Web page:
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September 7, 2011

Virtual Networking, and Part I offers the advanced networking features that you require. From simple to use direct-IP networking to more advanced virtual networking with load balancing and firewall features you use to can create a network infrastructure suited to your needs, not to those of the provider. You can also create a combination of both types of network offerings as well as traditional dedicated services to create a hybrid environment leveraging the benefits of each technology.

In this article, and later entries, I will show you how you can configure the networking capabilities to best meet the needs of your application or environment.

Virtual Networking:

This is the preferred network configuration within the product. Choosing this network configuration gives you scalability, security, and lower costs. Through the use of the virtual router and private RFC 1918 IP space you can create high performing secure environments from 1 to any number of servers.

Virtual Networking (1 IP Address)









By using a single public IP address you can direct traffic to the required server(s) by mapping the proper external port to the internal port hosting the services. If you have two servers hosting a service on the same port, you can create a port-forward mapping two distinct external ports, to the port hosting the service on the servers behind the virtual router.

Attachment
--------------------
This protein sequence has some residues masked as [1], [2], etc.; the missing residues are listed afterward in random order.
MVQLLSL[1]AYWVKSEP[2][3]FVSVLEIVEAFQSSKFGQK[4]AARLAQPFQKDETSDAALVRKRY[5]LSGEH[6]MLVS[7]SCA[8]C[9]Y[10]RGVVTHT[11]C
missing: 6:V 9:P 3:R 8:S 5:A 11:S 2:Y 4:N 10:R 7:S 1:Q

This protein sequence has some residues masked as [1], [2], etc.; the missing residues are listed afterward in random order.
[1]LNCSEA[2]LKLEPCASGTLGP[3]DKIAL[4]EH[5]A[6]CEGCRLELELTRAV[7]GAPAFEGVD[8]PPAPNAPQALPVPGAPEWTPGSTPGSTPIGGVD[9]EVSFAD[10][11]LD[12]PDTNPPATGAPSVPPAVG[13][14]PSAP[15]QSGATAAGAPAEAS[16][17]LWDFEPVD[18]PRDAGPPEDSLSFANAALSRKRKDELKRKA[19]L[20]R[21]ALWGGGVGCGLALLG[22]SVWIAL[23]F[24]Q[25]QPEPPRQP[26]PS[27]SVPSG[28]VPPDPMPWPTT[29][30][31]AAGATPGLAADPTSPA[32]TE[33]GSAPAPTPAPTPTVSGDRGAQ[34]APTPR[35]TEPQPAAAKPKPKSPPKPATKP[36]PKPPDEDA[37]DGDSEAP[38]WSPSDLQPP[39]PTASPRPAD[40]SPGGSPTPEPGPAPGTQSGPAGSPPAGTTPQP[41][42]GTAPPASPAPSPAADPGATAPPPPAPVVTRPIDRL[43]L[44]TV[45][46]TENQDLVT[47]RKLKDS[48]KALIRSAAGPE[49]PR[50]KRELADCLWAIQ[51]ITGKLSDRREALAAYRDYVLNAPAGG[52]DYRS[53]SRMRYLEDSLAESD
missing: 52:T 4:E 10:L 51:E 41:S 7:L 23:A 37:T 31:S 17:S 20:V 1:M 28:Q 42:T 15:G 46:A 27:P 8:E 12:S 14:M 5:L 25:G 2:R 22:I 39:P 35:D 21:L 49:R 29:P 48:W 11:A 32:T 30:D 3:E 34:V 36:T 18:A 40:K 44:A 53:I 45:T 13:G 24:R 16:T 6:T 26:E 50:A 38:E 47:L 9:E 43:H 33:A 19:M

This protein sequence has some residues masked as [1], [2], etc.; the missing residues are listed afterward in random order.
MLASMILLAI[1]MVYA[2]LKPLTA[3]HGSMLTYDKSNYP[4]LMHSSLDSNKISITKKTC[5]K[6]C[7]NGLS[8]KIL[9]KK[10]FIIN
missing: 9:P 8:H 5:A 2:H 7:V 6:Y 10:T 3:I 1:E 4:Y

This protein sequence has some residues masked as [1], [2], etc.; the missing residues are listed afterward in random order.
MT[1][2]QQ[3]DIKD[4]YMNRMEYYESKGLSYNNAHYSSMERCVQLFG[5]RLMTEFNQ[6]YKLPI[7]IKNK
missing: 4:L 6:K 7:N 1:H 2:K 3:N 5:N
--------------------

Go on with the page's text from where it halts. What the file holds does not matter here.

Consider the following example. You have two Windows application servers that you wish to manage via Remote Desktop. As you may know Windows runs the Remote Desktop Service on port 3389. If you have two servers, and only 1 public IP, how do you connect to them? Simple, you map two unique public ports (33891 and 33892 in this case) to the corresponding internal ports of each server.  Choose the IP you wish to create the mappings on, and then create the port forwards. Your base IP will always be labeled [source nat]

Creating a Port Forward Within the Portal

Now how do you connect to these servers using the non-standard ports? Tell your client to use the new port, Microsoft’s Terminal Service Client in this example, by entering the following.

Remote Desktop Non-Standard Port






You can configure most clients to use non-standard ports, generally by appending a colon and then the new port at the end of the address. This allows you to use less IP’s which is both cheaper and in a lot of a cases easier to manage. That, and you’ll being doing the Internet as a whole justice by doing your part in conserving rapidly depleting IPv4 space.


Sometimes you just can’t change the port a service runs on which is typical of public web servers where you can’t provide a unique URL such as or for mail servers, Name Servers, and any other service where the public client expects a standard port. Given this requirement the product allows you to acquire additional IP addresses as needed to meet these requirements.


Next up is Virtual Networking  with 2 or more Public IP’s, Direct Public IP Networking, Virtual and Direct networking Hybrid, and Hybrid Hosting by connecting to Dedicated Servers.

Until then!

Posted By: cshaffer

Categories: All, Techonology

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